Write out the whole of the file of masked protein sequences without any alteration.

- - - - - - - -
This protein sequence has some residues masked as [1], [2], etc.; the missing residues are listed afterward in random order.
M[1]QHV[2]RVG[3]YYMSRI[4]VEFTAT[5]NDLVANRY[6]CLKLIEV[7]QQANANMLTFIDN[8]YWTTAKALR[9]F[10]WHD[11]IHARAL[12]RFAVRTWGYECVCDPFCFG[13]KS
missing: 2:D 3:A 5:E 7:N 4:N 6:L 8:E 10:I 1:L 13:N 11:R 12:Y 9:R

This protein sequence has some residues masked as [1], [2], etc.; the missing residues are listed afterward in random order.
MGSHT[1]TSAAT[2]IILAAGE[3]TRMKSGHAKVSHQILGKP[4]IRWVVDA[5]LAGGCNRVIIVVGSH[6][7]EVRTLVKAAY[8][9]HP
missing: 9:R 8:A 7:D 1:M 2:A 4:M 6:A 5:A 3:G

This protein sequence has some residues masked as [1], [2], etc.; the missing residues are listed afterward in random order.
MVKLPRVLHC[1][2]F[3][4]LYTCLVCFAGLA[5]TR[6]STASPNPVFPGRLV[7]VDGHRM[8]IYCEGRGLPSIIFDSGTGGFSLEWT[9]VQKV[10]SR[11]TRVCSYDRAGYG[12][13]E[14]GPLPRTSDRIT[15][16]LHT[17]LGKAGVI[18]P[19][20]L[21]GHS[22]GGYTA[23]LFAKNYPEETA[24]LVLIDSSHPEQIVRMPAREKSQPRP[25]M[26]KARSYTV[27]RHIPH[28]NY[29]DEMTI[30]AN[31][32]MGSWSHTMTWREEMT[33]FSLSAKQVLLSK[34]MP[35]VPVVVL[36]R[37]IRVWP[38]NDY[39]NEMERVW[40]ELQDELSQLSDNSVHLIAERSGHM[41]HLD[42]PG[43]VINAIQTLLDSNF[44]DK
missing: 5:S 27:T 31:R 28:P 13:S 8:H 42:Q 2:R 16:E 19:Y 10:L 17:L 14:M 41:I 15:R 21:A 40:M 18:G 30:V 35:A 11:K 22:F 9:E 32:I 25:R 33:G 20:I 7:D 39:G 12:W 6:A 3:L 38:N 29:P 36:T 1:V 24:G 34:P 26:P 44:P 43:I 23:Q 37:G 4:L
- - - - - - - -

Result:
This protein sequence has some residues masked as [1], [2], etc.; the missing residues are listed afterward in random order.
M[1]QHV[2]RVG[3]YYMSRI[4]VEFTAT[5]NDLVANRY[6]CLKLIEV[7]QQANANMLTFIDN[8]YWTTAKALR[9]F[10]WHD[11]IHARAL[12]RFAVRTWGYECVCDPFCFG[13]KS
missing: 2:D 3:A 5:E 7:N 4:N 6:L 8:E 10:I 1:L 13:N 11:R 12:Y 9:R

This protein sequence has some residues masked as [1], [2], etc.; the missing residues are listed afterward in random order.
MGSHT[1]TSAAT[2]IILAAGE[3]TRMKSGHAKVSHQILGKP[4]IRWVVDA[5]LAGGCNRVIIVVGSH[6][7]EVRTLVKAAY[8][9]HP
missing: 9:R 8:A 7:D 1:M 2:A 4:M 6:A 5:A 3:G

This protein sequence has some residues masked as [1], [2], etc.; the missing residues are listed afterward in random order.
MVKLPRVLHC[1][2]F[3][4]LYTCLVCFAGLA[5]TR[6]STASPNPVFPGRLV[7]VDGHRM[8]IYCEGRGLPSIIFDSGTGGFSLEWT[9]VQKV[10]SR[11]TRVCSYDRAGYG[12][13]E[14]GPLPRTSDRIT[15][16]LHT[17]LGKAGVI[18]P[19][20]L[21]GHS[22]GGYTA[23]LFAKNYPEETA[24]LVLIDSSHPEQIVRMPAREKSQPRP[25]M[26]KARSYTV[27]RHIPH[28]NY[29]DEMTI[30]AN[31][32]MGSWSHTMTWREEMT[33]FSLSAKQVLLSK[34]MP[35]VPVVVL[36]R[37]IRVWP[38]NDY[39]NEMERVW[40]ELQDELSQLSDNSVHLIAERSGHM[41]HLD[42]PG[43]VINAIQTLLDSNF[44]DK
missing: 5:S 27:T 31:R 28:P 13:S 8:H 42:Q 2:R 16:E 19:Y 10:L 17:L 14:M 41:I 15:R 21:A 40:M 18:G 30:V 35:A 11:K 22:F 9:E 32:I 25:R 33:G 20:I 7:D 39:G 12:W 6:A 3:L 38:N 29:P 36:T 1:V 24:G 34:P 26:P 44:P 43:I 23:Q 37:G 4:L